By Fredrica Syren:
The Food and Drug Administration (FDA) finally is taking steps towards stopping the use of antibiotics in animals used for meat.
Antibiotics have been given to livestock since 1946 because studies showed that antibiotics make animals grow faster and put on weight more efficiently. It’s also used to prevent illnesses and to compensate for the unsanitary conditions in which they are raised. Since the meat industry is all about profits, giving the animals a low dose antibiotic became a standard treatment for both livestock and farmed fish.
Of course the farm industry argues that they have to give antibiotics to the animals to keep them healthy and to keep up with the demand for cheap meat. The fact is that animals would not get sick as often if farms cleaned up their farm practices by improving sanitary conditions in the animals’ living spaces and feed lots with more frequent cleaning, by providing a healthier and natural diet, and by giving animals more space.
The FDA is now asking farms to stop using drugs for “growth promotion” or “feed efficiency.” They are also making it illegal to use any drug that is also used in human medicine to be used on animals. Other countries already have banned the use of penicillin and other human antibiotics by the farm industry. In the EU, for example, a ban has been in effect since 1999.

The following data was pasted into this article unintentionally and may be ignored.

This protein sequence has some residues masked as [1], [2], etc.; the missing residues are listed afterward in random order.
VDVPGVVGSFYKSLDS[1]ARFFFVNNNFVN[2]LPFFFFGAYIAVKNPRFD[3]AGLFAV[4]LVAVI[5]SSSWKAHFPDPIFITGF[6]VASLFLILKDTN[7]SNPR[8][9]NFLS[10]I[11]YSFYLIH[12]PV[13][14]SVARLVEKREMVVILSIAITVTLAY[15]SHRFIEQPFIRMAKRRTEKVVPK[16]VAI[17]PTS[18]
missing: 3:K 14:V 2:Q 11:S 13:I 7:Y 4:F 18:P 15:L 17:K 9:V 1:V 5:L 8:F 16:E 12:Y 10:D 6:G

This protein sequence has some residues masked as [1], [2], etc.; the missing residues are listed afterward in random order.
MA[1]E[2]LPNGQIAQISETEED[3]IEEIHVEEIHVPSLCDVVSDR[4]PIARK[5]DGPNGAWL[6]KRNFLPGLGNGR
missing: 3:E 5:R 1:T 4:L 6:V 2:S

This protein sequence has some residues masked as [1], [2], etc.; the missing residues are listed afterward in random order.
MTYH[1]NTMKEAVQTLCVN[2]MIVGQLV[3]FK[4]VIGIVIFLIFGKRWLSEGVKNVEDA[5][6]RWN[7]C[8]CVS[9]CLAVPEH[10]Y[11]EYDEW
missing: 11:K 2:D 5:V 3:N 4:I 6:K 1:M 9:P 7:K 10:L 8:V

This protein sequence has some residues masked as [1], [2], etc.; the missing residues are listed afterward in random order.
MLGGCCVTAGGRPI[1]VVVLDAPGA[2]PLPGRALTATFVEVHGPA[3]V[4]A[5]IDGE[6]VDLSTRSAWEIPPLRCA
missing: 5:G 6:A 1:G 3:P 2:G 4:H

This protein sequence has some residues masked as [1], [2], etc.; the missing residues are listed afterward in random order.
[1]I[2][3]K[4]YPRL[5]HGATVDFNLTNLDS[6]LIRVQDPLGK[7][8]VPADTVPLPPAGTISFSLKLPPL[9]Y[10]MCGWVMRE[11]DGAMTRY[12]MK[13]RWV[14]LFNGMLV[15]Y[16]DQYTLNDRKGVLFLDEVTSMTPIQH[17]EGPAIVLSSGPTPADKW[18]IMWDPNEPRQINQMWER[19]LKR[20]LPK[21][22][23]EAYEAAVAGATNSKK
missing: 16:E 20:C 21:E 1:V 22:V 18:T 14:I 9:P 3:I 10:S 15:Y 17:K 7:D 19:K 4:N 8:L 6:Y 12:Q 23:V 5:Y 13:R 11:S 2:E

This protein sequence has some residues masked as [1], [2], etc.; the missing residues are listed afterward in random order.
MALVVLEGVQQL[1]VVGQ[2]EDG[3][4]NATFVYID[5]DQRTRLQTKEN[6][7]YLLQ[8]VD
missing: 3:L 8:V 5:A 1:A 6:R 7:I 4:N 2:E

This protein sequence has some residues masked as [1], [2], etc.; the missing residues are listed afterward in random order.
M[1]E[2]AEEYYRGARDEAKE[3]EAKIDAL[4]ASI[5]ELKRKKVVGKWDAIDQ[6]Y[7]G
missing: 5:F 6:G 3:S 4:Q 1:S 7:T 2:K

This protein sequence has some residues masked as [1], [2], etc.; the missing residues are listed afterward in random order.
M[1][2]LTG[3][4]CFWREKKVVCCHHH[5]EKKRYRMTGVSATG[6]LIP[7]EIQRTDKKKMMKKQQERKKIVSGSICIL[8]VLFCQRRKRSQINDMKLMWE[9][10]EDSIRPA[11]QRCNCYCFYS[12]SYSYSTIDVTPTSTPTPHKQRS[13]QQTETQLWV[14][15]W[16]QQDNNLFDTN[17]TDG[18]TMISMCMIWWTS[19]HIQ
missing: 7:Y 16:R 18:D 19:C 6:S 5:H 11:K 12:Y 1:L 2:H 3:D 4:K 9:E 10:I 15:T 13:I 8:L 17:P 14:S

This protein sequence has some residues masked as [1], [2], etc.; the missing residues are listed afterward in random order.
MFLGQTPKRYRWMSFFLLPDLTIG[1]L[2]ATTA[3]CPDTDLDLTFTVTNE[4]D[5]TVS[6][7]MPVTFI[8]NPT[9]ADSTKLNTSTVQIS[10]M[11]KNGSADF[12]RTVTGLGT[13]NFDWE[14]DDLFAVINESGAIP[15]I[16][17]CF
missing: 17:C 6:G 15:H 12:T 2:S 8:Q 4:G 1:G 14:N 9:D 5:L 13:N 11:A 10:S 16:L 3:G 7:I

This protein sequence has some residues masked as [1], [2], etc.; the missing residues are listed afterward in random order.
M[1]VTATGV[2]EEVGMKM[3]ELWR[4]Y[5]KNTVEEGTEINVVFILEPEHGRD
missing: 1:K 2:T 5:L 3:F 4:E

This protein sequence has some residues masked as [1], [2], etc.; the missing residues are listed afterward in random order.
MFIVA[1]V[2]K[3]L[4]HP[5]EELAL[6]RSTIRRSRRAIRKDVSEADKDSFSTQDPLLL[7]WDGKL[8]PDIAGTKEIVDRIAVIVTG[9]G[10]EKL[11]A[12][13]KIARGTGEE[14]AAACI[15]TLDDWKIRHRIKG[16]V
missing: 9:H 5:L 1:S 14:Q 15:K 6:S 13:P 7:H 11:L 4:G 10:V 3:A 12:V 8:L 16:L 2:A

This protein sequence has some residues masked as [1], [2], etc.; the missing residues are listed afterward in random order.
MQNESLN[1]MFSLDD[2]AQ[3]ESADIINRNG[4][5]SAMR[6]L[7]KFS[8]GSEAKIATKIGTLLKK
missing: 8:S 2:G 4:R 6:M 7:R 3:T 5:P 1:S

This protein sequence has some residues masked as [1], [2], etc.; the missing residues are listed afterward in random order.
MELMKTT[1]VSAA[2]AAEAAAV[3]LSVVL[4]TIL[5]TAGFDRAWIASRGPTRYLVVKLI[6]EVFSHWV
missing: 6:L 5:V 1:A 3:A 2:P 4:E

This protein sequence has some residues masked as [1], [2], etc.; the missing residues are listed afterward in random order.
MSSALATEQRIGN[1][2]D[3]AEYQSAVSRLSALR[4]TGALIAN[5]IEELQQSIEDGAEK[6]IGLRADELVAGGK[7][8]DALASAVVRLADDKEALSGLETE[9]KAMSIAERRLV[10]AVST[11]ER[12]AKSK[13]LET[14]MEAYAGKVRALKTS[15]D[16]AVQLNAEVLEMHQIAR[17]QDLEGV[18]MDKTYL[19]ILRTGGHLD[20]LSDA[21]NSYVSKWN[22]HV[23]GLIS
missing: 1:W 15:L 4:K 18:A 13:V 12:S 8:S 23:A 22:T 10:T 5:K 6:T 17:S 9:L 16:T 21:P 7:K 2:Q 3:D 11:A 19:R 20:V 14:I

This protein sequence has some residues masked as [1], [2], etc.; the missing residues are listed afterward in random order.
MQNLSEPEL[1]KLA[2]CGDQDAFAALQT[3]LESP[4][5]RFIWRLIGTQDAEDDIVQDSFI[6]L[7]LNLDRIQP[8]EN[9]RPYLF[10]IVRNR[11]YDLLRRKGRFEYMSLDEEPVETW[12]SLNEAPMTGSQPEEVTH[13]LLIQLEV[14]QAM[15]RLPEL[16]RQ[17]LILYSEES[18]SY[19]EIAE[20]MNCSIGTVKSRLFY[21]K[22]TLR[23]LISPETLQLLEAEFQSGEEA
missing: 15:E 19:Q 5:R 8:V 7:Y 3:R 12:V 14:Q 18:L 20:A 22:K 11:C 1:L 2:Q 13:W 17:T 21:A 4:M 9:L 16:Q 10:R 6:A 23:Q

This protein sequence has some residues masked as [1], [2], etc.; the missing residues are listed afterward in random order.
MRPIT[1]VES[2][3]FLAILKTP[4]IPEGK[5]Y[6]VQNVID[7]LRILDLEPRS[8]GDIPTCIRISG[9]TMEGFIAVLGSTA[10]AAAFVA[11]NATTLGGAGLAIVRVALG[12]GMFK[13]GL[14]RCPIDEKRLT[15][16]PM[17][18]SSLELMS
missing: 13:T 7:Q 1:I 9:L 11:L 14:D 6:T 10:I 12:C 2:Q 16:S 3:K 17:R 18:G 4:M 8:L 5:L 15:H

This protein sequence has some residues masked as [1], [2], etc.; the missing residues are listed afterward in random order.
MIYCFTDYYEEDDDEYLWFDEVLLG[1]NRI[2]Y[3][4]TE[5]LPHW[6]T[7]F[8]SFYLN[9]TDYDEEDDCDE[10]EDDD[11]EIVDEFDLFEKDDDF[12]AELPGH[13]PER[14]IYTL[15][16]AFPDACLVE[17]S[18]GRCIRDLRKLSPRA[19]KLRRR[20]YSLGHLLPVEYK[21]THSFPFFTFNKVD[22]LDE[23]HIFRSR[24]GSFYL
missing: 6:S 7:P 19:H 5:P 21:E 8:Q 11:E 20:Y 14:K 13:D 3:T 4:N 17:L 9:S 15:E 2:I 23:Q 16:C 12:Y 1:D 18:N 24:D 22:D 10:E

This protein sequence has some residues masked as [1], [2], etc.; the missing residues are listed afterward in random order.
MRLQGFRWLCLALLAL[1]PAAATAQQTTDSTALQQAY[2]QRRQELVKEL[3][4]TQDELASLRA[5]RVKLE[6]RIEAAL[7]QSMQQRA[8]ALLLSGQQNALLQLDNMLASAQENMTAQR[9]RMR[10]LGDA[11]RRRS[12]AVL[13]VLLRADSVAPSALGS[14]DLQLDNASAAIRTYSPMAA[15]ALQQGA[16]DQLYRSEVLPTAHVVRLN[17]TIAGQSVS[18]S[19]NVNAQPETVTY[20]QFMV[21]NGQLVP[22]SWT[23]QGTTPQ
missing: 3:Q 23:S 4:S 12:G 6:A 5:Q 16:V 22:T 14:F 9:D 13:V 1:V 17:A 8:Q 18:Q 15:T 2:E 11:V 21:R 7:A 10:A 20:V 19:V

Antibiotics are great and very important drugs that have saved millions of lives. However, according to a new report by the FDA, today approximately 80 percent of all antibiotics used in the United States are fed to farm animals. That means only 20% of the antibiotics are used to treat humans. Yet, by eating factory farmed meat or fish, we end up consuming more antibiotics than necessary and potentially risking our lives.
The inappropriate use of antibiotics in animals raised for food has contributed to the development of resistant bacteria that affect and can harm humans. And it’s because of this potential human health risk caused by antibiotic resistant bacterial strains that the FDA is finally hearing what advocates have been arguing for years, that the farm industry needs to stop the standard practice of using human drugs.